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By Evan Ackerman

We’ve heard it all before: fuel cells are going to power the devices of the future. They’re going to put out more power for longer and be instantly rechargeable with disposable cartridges. Sounds great… But obviously, this hasn’t happened yet. At CTIA last year, though, we were introduced to a company called Medis, who is producing a portable fuel cell charger that you can actually buy right now. It’s between 25 and 40 bucks on Amazon, and we’ll let you know whether this new technology is worth the money in our review, after the jump.


-How It Works

The Medis Xtreme is an honest-to-goodness fuel cell charger. The cartridge contains a mixture of alcohol, sodium borohydride, and alkaline, all stuff which isn’t going to murder the environment (not that you should try to eat it). When the fuel cell is activated, these chemicals combine with the air to generate electricity. Compared to other fuel cells, the Medis technology is a lot less complicated, with a self regulating reaction that makes power without a bunch of electronics or filters or membranes. This makes it cheap, which is good.

Since Medis ships their fuel cells unactivated in a sealed plastic bag, it can sit on the shelf (or in your house) for up to 18 months without losing any charging potential. Once the fuel cell is activated, you’ll need to use it within about 3 months before the cell depletes itself. Once the fuel is consumed, the fuel cell is reduced to nothing more than a plastic case containing some borates, all of which can be recycled.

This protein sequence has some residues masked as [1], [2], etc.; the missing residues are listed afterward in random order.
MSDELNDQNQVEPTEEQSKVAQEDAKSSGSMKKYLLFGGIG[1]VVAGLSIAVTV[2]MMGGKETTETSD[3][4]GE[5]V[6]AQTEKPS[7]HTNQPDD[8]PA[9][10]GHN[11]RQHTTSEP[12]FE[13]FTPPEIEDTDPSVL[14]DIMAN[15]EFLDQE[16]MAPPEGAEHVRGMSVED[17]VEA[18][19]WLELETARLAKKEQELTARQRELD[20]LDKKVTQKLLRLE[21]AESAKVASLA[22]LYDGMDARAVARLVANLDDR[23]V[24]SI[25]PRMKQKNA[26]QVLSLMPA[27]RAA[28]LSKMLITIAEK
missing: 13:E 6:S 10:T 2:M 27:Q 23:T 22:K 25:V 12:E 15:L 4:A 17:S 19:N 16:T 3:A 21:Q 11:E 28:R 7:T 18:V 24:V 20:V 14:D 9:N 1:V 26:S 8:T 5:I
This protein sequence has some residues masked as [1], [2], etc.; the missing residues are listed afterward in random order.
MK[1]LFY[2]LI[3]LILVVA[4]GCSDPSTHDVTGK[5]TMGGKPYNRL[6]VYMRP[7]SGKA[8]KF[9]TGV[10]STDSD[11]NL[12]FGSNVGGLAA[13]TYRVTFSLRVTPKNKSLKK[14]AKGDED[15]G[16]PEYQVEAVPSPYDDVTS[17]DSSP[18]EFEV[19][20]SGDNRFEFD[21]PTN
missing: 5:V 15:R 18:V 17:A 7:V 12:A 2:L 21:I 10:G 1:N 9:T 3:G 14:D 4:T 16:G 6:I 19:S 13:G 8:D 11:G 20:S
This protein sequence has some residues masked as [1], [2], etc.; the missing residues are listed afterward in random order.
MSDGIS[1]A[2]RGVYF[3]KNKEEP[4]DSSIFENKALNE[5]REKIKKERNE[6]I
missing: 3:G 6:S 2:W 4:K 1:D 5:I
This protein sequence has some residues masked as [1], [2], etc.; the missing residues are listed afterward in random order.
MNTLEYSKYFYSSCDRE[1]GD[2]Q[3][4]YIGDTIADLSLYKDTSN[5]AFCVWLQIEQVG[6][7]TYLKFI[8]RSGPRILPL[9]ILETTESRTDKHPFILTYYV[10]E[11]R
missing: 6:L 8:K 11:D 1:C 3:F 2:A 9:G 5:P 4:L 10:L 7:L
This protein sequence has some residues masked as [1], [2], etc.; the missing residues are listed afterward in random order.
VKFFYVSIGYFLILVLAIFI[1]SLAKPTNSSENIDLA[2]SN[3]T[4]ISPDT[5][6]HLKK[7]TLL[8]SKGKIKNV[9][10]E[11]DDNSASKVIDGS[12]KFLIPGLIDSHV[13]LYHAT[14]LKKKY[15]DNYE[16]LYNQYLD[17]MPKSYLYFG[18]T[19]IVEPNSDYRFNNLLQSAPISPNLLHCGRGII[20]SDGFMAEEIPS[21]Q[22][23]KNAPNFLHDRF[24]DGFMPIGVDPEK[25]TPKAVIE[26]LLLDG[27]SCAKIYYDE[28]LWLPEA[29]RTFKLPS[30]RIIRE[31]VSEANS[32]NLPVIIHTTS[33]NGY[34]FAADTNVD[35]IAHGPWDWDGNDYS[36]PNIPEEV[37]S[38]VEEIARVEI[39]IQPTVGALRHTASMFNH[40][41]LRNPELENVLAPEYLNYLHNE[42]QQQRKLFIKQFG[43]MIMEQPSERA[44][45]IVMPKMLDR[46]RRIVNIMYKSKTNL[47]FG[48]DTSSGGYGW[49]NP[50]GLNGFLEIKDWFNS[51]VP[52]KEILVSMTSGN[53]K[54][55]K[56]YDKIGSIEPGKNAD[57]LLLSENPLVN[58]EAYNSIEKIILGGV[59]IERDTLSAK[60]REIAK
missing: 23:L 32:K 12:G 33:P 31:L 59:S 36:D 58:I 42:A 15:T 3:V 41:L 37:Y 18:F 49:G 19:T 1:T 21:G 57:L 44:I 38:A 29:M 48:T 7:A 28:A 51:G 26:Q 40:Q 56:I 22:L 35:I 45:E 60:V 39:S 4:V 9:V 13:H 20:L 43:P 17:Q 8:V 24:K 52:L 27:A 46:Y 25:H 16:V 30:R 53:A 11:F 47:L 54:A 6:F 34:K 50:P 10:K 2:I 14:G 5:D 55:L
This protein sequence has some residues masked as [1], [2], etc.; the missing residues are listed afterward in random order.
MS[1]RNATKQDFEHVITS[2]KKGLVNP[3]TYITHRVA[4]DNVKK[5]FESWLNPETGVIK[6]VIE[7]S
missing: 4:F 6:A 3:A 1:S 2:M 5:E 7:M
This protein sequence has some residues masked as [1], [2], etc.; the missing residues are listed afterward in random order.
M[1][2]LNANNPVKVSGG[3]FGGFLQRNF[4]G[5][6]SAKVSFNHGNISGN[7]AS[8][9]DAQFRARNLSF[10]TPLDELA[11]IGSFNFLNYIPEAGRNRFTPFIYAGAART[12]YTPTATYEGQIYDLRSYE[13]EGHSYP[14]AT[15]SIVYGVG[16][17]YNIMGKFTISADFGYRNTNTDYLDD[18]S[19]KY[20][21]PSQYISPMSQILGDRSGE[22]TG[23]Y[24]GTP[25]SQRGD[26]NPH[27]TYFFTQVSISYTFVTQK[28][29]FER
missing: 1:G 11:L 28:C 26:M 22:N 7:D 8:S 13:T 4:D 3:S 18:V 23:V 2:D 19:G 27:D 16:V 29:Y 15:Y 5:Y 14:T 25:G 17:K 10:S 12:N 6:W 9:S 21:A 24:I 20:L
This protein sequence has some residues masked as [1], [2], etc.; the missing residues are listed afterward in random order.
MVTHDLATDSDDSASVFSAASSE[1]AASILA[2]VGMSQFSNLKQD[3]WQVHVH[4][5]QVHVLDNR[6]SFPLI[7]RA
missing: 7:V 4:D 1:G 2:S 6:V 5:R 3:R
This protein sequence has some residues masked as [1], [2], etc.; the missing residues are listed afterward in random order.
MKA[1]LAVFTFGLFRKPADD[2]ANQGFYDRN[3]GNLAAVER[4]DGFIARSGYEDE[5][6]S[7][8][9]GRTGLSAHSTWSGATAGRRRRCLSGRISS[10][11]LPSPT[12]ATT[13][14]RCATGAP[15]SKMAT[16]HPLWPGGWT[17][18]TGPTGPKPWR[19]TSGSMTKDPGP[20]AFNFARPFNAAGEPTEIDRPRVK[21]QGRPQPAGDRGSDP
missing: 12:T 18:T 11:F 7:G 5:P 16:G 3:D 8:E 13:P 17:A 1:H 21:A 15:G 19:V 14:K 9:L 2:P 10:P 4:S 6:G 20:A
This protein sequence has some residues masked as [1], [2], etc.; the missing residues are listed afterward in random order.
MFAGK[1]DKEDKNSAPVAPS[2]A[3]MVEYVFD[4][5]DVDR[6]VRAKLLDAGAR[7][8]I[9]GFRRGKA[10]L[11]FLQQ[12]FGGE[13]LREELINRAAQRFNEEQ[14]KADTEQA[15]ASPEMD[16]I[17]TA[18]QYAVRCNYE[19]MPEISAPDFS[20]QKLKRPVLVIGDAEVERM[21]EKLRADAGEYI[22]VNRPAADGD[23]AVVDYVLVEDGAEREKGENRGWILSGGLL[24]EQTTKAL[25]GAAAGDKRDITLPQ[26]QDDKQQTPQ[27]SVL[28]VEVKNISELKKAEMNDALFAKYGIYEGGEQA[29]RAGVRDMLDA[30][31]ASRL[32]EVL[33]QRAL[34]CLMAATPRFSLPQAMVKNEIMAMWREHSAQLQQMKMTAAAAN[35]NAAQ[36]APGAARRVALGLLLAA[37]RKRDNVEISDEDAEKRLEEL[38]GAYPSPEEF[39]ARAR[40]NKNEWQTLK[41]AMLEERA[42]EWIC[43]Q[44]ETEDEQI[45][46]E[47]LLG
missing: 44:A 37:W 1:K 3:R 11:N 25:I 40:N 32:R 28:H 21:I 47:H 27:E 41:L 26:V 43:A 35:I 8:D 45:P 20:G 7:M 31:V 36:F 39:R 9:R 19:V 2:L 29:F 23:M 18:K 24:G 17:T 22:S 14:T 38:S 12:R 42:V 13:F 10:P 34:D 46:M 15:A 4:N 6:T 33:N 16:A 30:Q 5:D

-What You Get

Medis sent me a “24/7 Xtreme Portable Charger Fuel Cell Power Starter Kit,” which includes a fuel cell cartridge, four adapter tips (USB, mini-USB, Treo, and Nokia) in separate plastic bags in a separate plastic bag, a power cable with a growth on one end that I assume is some kind of converter or regulator, and some instructions. More adapter tips for other devices are also available.

The cartridge itself is sealed in plastic, and comes in its own little pre-addressed box, which (if you open it carefully), can be resealed so that you can mail the fuel cell back to Medis for recycling after you’ve used it up. It’s not prepaid, but it’s a nice environmentally conscious touch. Medis will recycle the plastic directly, and the remaining borates inside get turned into laundry detergent or fire retardant or, um, cosmetics.

-Using It

The fuel cell arrives sealed in plastic and unactivated. To activate it, you peel off a strip around the base, and then squeeze the top and bottom of the cell together to release the fuel:


It takes a significant amount of force to do this; I had to use both of my weak-ass hands to get it to work. I makes all kinds of crunching, squishing, whooshing noises when you do it, and there’s a solidly satisfying CLICK when you push it together all the way. After a little shaking (it’s very sloshy sounding) and a few gentle taps on a hard surface to make sure the fuel is distributed in the cell, a green light comes on on the power cable, and it’s ready to go.

Charging a device is simple… Plug the power cable into the cell, plug your device into the appropriate adapter at the other end, and off you go. The only weird thing is that Medis advises you to place the fuel cell on its side (or upright) for best results, even though the sides are curved and the bottom is flat with feet things on it.